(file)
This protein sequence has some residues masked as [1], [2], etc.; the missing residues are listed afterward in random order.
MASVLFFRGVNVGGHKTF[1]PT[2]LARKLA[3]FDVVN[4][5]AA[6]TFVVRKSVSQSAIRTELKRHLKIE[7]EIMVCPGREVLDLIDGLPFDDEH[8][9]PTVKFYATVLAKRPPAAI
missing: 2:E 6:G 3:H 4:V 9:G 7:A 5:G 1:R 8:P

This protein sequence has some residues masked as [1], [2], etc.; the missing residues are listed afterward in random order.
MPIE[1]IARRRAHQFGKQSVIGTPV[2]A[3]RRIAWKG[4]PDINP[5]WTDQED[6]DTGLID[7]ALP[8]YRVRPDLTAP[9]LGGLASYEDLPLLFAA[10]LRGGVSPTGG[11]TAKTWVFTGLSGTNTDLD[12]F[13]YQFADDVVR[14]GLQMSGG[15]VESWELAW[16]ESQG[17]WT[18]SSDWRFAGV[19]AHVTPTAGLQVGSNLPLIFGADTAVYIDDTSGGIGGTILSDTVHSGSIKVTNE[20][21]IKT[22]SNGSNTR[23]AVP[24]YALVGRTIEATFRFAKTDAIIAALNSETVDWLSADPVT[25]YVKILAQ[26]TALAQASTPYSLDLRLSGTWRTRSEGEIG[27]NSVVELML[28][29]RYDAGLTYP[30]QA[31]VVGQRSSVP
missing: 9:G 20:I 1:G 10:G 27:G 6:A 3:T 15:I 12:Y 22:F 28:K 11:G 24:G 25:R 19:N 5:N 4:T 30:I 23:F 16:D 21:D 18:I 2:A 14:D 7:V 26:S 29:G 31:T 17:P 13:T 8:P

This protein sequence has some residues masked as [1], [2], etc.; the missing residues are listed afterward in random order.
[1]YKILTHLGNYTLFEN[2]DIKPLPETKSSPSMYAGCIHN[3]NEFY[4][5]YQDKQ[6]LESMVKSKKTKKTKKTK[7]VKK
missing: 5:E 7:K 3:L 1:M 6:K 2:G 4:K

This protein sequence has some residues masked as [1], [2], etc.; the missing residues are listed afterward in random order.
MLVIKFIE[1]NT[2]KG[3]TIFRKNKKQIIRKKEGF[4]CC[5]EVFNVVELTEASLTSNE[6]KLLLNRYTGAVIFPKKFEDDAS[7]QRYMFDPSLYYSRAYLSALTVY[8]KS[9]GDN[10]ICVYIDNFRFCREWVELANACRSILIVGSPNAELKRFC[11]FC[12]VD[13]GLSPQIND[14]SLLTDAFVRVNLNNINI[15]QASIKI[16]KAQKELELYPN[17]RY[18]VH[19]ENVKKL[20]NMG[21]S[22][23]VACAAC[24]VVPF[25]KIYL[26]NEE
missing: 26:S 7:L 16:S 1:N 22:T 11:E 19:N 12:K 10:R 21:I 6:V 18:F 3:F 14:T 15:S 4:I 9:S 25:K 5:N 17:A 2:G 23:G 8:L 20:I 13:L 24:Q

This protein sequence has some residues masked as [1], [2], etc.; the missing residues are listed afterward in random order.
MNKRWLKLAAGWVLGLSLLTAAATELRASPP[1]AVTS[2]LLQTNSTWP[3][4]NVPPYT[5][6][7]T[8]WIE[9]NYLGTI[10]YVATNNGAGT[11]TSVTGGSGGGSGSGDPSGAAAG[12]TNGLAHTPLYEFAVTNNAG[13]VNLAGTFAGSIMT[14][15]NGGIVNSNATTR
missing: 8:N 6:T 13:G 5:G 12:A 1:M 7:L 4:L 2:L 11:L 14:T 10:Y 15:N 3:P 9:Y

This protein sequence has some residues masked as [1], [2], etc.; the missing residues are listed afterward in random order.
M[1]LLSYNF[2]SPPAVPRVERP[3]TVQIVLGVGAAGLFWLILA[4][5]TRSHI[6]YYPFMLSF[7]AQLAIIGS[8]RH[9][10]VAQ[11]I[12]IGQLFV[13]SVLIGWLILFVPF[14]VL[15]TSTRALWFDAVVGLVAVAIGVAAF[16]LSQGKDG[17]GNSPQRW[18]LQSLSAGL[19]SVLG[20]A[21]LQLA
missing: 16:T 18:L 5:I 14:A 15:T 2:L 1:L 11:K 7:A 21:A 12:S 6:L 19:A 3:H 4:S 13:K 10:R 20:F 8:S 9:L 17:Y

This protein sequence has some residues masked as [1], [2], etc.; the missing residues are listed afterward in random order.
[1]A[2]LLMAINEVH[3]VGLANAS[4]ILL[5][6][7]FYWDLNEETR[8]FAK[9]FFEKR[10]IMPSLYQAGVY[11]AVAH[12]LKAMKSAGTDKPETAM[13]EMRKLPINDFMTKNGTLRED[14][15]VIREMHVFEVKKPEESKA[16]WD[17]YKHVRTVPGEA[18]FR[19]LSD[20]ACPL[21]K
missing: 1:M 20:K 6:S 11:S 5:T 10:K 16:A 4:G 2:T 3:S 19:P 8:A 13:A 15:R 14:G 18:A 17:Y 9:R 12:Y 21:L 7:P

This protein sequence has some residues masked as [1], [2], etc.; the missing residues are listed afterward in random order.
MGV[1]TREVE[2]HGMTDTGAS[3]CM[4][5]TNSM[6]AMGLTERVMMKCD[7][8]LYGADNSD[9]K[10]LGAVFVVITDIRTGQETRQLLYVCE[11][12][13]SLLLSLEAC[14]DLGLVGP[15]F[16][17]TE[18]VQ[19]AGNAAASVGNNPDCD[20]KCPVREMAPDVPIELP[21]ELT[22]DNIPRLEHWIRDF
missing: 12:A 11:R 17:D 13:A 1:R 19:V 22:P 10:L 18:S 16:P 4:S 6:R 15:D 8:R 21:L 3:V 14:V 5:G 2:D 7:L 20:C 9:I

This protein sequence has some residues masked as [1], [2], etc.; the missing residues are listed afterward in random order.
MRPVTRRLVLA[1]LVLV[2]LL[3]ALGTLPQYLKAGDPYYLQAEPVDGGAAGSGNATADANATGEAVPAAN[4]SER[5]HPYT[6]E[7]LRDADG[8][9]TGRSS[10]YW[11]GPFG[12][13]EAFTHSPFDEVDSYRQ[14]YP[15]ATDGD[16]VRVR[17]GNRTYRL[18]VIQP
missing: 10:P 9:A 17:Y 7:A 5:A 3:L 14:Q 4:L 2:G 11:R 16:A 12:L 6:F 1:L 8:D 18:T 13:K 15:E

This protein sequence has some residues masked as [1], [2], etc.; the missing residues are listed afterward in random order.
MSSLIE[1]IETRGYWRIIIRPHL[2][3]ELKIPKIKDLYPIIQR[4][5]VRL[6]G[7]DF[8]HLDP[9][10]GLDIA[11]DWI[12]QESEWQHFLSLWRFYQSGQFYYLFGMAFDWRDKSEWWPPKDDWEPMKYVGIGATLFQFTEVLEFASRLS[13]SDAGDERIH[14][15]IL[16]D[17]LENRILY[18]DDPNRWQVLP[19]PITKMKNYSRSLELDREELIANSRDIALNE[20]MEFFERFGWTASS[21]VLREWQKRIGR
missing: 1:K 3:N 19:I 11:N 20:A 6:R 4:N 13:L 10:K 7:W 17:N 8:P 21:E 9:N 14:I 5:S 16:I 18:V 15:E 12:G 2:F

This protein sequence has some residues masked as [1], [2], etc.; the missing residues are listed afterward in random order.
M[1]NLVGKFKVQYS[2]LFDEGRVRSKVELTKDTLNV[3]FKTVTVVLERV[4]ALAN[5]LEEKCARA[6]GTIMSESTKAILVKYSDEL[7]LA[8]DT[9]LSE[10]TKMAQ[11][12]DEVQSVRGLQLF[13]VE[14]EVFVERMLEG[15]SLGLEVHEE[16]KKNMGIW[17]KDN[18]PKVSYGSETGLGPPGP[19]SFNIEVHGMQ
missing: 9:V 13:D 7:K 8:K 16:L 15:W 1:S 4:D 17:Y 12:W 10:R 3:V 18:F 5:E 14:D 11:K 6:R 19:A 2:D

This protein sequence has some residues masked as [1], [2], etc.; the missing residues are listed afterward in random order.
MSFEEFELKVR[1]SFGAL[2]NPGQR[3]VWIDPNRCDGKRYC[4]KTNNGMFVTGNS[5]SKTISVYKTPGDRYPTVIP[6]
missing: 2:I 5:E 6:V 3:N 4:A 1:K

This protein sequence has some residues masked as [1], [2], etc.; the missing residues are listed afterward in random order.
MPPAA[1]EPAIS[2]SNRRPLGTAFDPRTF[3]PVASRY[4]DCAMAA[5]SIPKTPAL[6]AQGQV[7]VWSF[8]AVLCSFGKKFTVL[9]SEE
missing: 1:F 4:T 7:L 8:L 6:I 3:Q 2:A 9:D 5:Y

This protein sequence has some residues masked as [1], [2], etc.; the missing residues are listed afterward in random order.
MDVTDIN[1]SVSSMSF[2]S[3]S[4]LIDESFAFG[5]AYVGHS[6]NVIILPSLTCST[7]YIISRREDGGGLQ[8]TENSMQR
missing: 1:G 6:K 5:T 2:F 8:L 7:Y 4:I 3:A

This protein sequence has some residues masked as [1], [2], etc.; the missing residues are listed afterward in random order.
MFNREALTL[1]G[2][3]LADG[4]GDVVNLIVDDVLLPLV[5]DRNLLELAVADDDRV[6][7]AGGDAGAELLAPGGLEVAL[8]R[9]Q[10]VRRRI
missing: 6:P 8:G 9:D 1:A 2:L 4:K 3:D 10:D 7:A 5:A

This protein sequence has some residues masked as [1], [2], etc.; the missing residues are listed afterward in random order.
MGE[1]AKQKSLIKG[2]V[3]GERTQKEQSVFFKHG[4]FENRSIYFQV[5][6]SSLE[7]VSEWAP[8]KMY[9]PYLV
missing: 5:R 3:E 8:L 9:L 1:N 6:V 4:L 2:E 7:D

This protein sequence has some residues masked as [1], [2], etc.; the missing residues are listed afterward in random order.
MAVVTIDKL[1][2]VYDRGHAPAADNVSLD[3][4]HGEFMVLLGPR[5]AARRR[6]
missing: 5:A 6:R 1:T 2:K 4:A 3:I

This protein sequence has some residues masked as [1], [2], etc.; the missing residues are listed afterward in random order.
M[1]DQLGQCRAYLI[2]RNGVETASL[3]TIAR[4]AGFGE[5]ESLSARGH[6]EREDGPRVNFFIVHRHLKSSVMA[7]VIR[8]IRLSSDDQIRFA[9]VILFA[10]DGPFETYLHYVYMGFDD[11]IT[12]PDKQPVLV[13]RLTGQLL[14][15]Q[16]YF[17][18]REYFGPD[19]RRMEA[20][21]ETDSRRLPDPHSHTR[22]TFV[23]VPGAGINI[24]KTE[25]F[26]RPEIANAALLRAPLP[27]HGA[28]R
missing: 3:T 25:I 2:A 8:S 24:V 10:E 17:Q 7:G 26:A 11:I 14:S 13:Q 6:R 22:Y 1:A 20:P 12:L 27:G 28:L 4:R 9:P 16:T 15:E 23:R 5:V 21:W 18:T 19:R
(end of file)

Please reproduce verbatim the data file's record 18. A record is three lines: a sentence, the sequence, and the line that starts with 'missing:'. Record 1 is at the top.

This protein sequence has some residues masked as [1], [2], etc.; the missing residues are listed afterward in random order.
M[1]DQLGQCRAYLI[2]RNGVETASL[3]TIAR[4]AGFGE[5]ESLSARGH[6]EREDGPRVNFFIVHRHLKSSVMA[7]VIR[8]IRLSSDDQIRFA[9]VILFA[10]DGPFETYLHYVYMGFDD[11]IT[12]PDKQPVLV[13]RLTGQLL[14][15]Q[16]YF[17][18]REYFGPD[19]RRMEA[20][21]ETDSRRLPDPHSHTR[22]TFV[23]VPGAGINI[24]KTE[25]F[26]RPEIANAALLRAPLP[27]HGA[28]R
missing: 3:T 25:I 2:A 8:S 24:V 10:E 17:Q 7:G 26:A 11:I 14:S 13:Q 6:R 22:Y 1:A 20:P 12:L 27:G 28:L 4:R 9:P 16:T 15:E 23:R 5:V 21:W 18:T 19:R